Royal Academy of Performing Arts

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Royal Academy of Performing Arts
Abbreviation RAPA
Formation 1952 (1952)
Type Government body
Legal status Active
Purpose Cultural preservation and promotion
Location
Coordinates 27°29′N 89°38′E / 27.48°N 89.64°E / 27.48; 89.64Coordinates: 27°29′N 89°38′E / 27.48°N 89.64°E / 27.48; 89.64
Region served
Bhutan
Official language
Dzongkha, other languages of Bhutan
Director
Rinzin Penjore[1]
Parent organization
Ministry of Home and Cultural Affairs
Affiliations Government of Bhutan

The Royal Academy of Performing Arts (RAPA) is a Bhutanese government body within the Ministry of Home and Cultural Affairs, Department of Culture,[2] that supports the preservation of traditional Bhutanese culture.[3][4] It was founded in 1954[5] under the initiative of the Third Druk Gyalpo Jigme Dorji Wangchuck. In 1967, it was institutionalised as an academy and the Royal Dance troupe was its creation.[6] The Academy is located in Thimphu, along Chhophel Lam.[7]

Activities[edit]

The Academy trains young dancers and musicians in both religious and secular folk music and dance.[8] The Academy also documents and performs live songs and dances from Bhutan's many diverse regions – from modern rigsar to centuries-old genres – and publishes its collections.[9]

The professional dancers of the Academy hold performances during the annual Thimphu Tsechu dance festival held at Tashichho Dzong. Throughout the year, its members give one-hour performances for guests and tour groups on request.[6][8][10] The Academy also hosts public dance practices ahead of major events, such as the 2011 royal wedding,[11] and performs abroad.[12]

Leaders of the Academy further participate in international private nonprofit organizations promoting and preserving traditional Bhutanese music and culture.[1][13]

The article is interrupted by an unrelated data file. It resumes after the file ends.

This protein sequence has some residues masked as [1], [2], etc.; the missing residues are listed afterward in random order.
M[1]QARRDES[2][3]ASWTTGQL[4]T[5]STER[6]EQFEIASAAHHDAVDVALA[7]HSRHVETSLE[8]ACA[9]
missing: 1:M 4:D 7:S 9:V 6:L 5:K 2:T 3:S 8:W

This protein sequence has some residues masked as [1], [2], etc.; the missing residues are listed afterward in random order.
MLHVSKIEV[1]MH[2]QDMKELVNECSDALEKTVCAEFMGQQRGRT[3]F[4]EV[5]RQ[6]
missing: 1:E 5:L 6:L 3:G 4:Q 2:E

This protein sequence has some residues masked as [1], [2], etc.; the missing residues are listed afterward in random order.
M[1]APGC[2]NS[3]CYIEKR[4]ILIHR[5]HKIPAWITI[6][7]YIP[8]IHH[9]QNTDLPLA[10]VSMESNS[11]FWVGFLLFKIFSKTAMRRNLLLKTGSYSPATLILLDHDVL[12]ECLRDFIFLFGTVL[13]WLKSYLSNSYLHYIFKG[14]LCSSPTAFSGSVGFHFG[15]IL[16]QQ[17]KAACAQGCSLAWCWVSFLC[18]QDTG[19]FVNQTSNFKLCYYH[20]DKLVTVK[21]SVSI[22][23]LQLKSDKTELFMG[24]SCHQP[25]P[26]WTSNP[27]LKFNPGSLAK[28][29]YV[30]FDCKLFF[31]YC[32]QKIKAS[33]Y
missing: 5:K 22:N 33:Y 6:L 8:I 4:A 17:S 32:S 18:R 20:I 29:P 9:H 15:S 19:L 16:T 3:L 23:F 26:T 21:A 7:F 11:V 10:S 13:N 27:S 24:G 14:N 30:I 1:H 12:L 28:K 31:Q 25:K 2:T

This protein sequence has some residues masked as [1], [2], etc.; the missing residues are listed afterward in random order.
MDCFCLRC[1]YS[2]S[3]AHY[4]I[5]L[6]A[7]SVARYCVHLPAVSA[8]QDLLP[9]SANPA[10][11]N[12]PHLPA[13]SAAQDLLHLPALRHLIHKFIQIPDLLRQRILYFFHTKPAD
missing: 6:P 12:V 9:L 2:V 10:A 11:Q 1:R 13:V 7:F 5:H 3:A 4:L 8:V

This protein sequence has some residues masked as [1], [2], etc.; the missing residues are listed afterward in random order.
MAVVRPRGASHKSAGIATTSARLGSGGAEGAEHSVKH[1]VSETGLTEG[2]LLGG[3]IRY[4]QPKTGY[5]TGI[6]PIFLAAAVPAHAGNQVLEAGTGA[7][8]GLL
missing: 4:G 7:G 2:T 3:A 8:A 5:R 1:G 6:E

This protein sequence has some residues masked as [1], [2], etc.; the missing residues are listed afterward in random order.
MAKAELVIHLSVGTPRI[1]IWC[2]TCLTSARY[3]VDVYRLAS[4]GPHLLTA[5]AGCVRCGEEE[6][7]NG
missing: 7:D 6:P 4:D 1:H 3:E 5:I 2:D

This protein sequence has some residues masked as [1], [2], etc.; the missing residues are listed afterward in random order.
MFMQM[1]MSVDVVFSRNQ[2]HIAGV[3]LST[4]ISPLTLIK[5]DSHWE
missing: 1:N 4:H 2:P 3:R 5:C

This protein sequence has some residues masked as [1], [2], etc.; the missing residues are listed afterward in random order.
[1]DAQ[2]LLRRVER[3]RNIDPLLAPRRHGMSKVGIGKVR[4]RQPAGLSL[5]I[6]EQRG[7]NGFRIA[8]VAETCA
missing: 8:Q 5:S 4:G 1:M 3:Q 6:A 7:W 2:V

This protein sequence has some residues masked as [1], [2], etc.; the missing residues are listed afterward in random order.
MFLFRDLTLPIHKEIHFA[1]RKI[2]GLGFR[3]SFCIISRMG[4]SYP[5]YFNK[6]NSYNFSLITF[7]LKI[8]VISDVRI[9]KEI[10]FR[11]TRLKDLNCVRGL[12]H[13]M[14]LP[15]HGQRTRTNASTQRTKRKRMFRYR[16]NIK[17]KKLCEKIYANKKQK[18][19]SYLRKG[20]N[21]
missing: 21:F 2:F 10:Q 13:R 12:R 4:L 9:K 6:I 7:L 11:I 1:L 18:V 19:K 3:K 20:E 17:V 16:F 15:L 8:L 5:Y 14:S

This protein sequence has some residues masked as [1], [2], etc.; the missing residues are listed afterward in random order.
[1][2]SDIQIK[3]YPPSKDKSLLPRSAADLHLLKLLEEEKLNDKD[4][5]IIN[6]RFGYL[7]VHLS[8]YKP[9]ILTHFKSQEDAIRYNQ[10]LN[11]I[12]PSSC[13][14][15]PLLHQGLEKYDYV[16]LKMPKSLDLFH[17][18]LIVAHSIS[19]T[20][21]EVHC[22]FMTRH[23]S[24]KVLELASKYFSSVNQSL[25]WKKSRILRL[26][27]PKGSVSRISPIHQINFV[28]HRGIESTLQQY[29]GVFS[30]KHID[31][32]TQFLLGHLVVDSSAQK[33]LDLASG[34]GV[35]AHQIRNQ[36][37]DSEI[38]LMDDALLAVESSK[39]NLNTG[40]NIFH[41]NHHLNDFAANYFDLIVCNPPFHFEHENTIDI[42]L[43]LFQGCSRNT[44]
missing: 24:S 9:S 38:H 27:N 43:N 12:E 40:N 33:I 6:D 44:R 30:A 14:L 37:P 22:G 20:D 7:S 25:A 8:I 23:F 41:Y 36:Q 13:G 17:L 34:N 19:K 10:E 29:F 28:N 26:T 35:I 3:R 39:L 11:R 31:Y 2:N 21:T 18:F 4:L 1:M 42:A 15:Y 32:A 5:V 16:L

See also[edit]

References[edit]

  1. ^ a b "Advisory Board". Music of Bhutan. Music of Bhutan Research Center online. Retrieved 2011-10-15. 
  2. ^ "Department: Culture: Divisions". Nangsi Lhenkhag – Ministry of Home & Cultural Affairs Online. Government of Bhutan. Retrieved 2011-10-15. 
  3. ^ Ardussi, John; Pommaret, Françoise (2007). Bhutan: Traditions and Changes. Brill's Tibetan Studies Library. BRILL. p. 3. ISBN 90-04-15551-1. Retrieved 2011-10-15. 
  4. ^ Kelly, Sanja; Walker, Christopher; Dizard, Jake (2008). Countries at the Crossroads: a Survey of Democratic Governance. Rowman & Littlefield. p. 96. ISBN 0-7425-5899-1. Retrieved 2011-10-15. 
  5. ^ Leiter, Samuel L. (2007). Encyclopedia of Asian Theatre: A-N. Encyclopedia of Asian Theatre. 1. Greenwood Press. p. 61. ISBN 0-313-33530-3. Retrieved 2011-10-15. 
  6. ^ a b Brown, Lindsey; Bradley Mayhew; Stan Armington; Richard Whitecross (2009). Bhutan. Penguin. p. 106. ISBN 1-74059-529-7. Retrieved 2011-10-16. 
  7. ^ "Royal Academy of Performing Arts". Lonely Planet online. Retrieved 2011-10-16. 
  8. ^ a b Brown, Lindsay; Armington, Stan (2007). Bhutan. Country Guides (3 ed.). Lonely Planet. pp. 61, 106, 113. ISBN 1-74059-529-7. Retrieved 2011-10-15. 
  9. ^ "Case Study Report: Bhutan" (PDF). Asia/Pacific Cultural Centre for UNESCO (ACCU). 2009. p. 4. Retrieved 2011-10-15. 
  10. ^ Dorje, Gyurme (1999). Tibet Handbook: with Bhutan (2 ed.). Footprint Travel Guides. p. 840. ISBN 1-900949-33-4. Retrieved 2011-10-15. 
  11. ^ "A Gift from the Sacred Past". Bhutan Observer online. 2011-10-11. Retrieved 2011-10-14. 
  12. ^ "Bhutan – Dance Performance". University of Texas at El Paso online. 2008-07-08. Retrieved 2011-10-16. 
  13. ^ "About Us". Music of Bhutan. Music of Bhutan Research Center online. Retrieved 2011-10-15.